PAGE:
It seems that in most of philosophical history, the attention of the word miracle has referred to a direct violation of a law of nature.

It would, however, be naive to not notice how religious coincidences often underpin the reasons for many people believing in god. A religious coincidence is simply an event that is deemed religiously significant but also unlikely. More crucially, these events do not violate any laws of nature.

R.F. Holland, as described here gives the example of a train stopping right before a baby on a track.

By coincidence, the engineer faints at just the right moment, releasing his hand on the control lever, which causes the train to stop automatically.

His mother, a believer, attributes this to God’s design and providence. Should these kinds of events be considered miracles? The IETP miracle criticizes this account since the notion of a miracle now depends upon how a person views an event, and not the event itself. But surely, correlations, especially significant ones, are often the first step in finding a cause for things.

A person winning the lottery multiple times gets us to search for a cause. Why can’t something be done in the case of a religiously significant miracle?

  • Yes, miracles are "acted by God"; thus, obviously, the believers in miracles are believers in some religion. For an atheist, there are no miracles at all, but only "strange" facts that our current scientific knowledge is not able to explain. See Miracles: "David Hume famously defined a miracle as “a violation of the laws of nature” ". Commented Nov 10, 2023 at 12:23
  • 4
    God seems to be very stingy with those miracles, as billions of dead people could attest.
    – Scott Rowe
    Commented Nov 10, 2023 at 13:45
  • are miracles always unexpected stares at wall ?
    – user67675
    Commented Nov 10, 2023 at 15:22
  • 2
    Does this answer your question? Can a coincidence be evidence of a god? Commented Nov 10, 2023 at 17:02
  • 1
    So the argument is: religious coincidences help some people believe in God, therefore... we should do something? Like what? Catholic Church has a whole division (Congregation for the Causes of Saints) that investigates purported miracles already. At least, in the lottery case, there is a suspicion of foul play that police can look into. And then there is apophenia. That we are psychologically drawn to searching for causes does not mean that it is always reasonable. There is one practical benefit from the demise of PSR.
    – Conifold
    Commented Nov 11, 2023 at 0:16

5 Answers 5


The definition of a "miracle" as a violation of the apparent laws of nature, expressed cogently by Hume in his essay on the topic, is common in both philosophy and in the general population. But it's not necessarily the definition used by the majority of religious believers. In C.S. Lewis' Miracles, he explicitly says "Miracles do not, in fact, break the laws of nature." For Lewis, as for many (not all) believers, a "miracle" is an occurrence through which we can perceive the action or the will of God. That could be as dramatic as the transformation of the water to wine, as personal as Augustine hearing "take and read" in the garden, or as a much a shared everyday experience as a beautiful sunset.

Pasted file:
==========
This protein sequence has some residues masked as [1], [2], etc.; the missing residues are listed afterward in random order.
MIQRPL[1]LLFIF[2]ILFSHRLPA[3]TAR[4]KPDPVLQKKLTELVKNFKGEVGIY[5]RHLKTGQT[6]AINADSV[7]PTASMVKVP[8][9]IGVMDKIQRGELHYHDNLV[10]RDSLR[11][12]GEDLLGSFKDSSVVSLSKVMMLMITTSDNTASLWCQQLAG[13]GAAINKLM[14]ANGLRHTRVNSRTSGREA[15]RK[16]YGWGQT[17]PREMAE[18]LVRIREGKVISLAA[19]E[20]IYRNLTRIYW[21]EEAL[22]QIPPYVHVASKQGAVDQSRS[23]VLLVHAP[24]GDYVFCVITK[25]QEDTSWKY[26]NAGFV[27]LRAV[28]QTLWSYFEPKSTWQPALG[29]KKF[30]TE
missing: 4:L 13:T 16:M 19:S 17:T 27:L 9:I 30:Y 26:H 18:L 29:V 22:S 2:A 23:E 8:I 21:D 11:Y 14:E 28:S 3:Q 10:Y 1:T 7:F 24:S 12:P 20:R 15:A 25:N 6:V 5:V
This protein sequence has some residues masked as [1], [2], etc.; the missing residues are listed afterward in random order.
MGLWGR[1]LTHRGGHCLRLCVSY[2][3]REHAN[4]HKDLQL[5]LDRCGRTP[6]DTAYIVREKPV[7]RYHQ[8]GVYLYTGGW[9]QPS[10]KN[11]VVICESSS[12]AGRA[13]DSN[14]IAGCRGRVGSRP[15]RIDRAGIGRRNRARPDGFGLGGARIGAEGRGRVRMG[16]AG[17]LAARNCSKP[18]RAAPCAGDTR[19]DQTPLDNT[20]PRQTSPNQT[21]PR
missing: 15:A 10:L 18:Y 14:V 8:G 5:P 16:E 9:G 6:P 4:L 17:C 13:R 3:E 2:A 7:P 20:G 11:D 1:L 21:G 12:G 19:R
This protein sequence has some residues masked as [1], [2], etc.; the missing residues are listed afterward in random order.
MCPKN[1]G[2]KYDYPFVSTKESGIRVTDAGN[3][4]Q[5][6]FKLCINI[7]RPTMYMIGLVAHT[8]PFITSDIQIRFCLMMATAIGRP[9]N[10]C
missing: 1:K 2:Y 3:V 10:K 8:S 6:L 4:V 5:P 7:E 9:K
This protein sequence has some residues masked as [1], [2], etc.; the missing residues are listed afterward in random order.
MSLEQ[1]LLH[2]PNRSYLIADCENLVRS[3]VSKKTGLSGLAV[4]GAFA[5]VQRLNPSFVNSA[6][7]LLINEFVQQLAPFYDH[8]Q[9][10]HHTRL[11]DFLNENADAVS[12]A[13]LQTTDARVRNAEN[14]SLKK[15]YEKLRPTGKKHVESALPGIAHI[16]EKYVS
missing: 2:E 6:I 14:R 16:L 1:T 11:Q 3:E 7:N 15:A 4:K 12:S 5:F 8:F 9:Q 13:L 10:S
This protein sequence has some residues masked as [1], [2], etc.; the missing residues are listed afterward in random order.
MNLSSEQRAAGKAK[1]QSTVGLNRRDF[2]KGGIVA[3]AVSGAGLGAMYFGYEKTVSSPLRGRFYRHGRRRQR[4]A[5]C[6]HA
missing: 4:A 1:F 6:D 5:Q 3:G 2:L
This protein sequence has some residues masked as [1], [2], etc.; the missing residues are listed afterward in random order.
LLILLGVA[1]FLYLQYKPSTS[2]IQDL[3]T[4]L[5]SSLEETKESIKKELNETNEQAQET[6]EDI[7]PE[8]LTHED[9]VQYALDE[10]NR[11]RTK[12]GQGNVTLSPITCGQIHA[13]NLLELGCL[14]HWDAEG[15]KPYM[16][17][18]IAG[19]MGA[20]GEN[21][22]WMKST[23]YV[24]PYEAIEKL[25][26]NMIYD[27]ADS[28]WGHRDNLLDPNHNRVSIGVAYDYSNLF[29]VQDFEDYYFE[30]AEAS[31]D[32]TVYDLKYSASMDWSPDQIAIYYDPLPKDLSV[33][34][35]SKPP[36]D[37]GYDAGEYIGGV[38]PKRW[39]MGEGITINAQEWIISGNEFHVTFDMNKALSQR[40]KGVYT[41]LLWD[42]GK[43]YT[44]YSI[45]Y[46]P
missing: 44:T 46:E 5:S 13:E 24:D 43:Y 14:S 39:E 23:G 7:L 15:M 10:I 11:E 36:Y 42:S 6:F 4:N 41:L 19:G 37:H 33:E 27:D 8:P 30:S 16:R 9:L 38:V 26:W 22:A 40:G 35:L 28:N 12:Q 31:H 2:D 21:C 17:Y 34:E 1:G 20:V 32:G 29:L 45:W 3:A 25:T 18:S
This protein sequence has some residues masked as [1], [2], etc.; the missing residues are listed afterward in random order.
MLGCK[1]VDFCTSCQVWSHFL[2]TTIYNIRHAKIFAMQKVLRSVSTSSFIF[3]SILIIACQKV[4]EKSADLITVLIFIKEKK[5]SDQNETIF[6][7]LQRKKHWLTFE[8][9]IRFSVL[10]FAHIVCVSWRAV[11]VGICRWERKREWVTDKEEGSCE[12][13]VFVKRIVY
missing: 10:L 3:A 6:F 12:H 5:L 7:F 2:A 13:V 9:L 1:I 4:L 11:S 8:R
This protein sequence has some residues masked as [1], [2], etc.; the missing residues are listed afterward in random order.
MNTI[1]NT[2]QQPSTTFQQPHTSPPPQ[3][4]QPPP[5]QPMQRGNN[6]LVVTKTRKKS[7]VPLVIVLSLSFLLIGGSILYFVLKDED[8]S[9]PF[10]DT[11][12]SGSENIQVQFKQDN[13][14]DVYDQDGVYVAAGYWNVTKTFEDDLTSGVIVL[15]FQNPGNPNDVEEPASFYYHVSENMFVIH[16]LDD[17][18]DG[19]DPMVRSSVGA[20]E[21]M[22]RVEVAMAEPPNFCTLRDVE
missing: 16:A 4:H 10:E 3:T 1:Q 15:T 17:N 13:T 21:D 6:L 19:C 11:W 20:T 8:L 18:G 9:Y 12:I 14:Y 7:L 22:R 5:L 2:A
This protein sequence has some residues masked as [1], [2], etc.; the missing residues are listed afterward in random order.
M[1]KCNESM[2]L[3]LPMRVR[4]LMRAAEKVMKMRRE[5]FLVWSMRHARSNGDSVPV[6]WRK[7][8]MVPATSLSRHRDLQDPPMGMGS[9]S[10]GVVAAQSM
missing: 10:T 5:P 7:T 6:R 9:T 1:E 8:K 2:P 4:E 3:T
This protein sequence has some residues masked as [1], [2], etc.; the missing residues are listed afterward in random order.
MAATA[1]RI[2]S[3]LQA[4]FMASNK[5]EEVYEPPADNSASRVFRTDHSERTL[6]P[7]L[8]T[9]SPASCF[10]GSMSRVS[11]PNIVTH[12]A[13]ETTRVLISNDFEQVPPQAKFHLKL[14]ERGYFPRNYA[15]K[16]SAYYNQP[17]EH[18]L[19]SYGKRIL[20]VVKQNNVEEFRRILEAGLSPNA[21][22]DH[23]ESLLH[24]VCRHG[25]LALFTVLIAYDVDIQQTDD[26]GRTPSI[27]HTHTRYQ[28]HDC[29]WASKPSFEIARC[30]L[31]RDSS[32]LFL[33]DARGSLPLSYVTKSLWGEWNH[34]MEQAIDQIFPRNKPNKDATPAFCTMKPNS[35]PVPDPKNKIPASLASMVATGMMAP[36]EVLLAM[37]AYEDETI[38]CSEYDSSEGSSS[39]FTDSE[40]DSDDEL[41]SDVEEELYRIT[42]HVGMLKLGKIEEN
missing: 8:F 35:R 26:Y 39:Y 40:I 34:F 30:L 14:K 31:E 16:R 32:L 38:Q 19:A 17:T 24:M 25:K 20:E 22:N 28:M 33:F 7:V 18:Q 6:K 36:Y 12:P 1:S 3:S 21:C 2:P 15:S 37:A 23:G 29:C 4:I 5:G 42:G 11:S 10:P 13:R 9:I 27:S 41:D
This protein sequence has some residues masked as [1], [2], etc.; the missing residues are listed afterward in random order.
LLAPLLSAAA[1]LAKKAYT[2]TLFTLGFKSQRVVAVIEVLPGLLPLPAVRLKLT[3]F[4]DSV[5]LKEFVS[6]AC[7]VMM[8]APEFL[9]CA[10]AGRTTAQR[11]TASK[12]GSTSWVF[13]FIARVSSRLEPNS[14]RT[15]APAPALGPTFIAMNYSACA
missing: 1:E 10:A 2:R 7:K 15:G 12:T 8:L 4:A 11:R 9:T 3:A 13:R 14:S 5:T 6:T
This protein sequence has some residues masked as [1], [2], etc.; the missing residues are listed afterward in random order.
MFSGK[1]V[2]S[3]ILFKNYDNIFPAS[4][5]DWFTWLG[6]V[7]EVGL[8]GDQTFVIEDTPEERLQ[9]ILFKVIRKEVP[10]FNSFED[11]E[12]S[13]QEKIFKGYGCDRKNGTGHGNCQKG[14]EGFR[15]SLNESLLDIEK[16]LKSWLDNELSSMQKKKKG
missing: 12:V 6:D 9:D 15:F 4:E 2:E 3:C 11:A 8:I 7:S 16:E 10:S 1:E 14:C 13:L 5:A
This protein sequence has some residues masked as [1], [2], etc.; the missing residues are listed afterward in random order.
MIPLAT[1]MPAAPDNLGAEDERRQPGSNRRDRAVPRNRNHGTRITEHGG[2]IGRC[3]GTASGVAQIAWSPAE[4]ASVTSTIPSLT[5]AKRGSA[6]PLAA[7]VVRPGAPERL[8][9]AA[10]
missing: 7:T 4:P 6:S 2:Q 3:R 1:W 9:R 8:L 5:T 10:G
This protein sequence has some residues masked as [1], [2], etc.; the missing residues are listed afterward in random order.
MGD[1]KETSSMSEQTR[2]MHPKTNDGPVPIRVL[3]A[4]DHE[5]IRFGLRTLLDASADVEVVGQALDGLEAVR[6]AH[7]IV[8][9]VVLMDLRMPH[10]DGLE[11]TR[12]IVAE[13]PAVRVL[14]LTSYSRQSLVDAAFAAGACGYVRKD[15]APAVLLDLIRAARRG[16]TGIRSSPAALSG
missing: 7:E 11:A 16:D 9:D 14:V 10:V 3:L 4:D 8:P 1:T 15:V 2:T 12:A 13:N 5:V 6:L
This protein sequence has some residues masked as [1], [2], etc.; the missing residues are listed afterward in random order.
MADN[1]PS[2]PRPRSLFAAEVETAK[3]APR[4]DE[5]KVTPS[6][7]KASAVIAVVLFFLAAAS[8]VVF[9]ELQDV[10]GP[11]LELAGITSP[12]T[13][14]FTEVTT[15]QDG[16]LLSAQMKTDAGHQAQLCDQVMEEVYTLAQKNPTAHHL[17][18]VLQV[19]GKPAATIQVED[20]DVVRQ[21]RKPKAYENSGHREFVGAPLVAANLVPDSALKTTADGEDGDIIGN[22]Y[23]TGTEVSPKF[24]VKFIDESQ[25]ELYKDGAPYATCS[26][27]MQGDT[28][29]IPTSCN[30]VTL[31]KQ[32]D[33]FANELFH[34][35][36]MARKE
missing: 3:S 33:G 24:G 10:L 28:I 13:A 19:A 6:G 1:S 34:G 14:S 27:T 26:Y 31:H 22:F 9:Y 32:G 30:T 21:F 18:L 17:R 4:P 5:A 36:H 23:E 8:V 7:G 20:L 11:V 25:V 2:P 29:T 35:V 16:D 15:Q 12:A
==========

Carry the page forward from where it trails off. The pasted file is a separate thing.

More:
As you have noted, this means the miracle inheres in the perception of the believer, and not in the event itself. This is "a feature, not a bug." For the Christian believer, at least, the personal nature of the relationship with God is a foundational belief. From that point of view, the idea of an objective, depersonalized, scientific taxonomy of miracles is arguably point-missing. The miracle is an expression of God's personal love--a form of communication. It has a sender and a receiver. It can not be adequately understood in isolation from either.

With all that said, there are also many believers--and religious institutions--who do have a conception of miracles closer to that outlined in the original post. I find that less personally defensible, and will pass over it in silence.

  • 1
    Nice summary. Would the religious definition of miracle imply they are much more commonplace than we seem to think? Is that fact considered when canonizing someone (where we usually point to an outwardly observable miracle). I only ask because I've seen miracles used in an evangelizing manner and not only as a private experience.
    – Annika
    Commented Nov 10, 2023 at 15:43
  • @Annika - I don't want to imply that there's one single unified religious view on this topic. I personally perceive miracles daily. But those wouldn't be accepted as evidential by the Catholic Church's canonization team, which does strive for a level of objectivity alien to my own belief system. Commented Nov 10, 2023 at 15:52
  • 1
    Gotcha! thanks! Great insights either way
    – Annika
    Commented Nov 10, 2023 at 16:30

There are two aspects to this that spring immediately to mind.

  1. The word miracle can be used to describe any particularly unlikely and beneficial event, so in that sense the accidental stoppage of a hurtling express train with the resulting avoidance of a tragic and gruesome death of an innocent child would be considered a miracle. (Or perhaps not so innocent- haven't I told that holy terror a thousand times not to play on the railway!!)

  2. A miracle can also mean something considered to be the result of an intervention by god, a saint, etc etc. Yes, you can consider the stopping train to be a miracle in that sense if you are so inclined, or you can simply assume it was a fortunate coincidence. You cannot be proved wrong either way. However, if you take it to be a miracle you have rather more questions to satisfy yourself about, such as: Why did god bother to save this child when millions of others die? Why did god inconvenience all of the passengers, and blemish the immaculate punctuality record of the train company, by stopping the train instead of arranging for a freak gust of wind to blow the child off the track? Etc etc.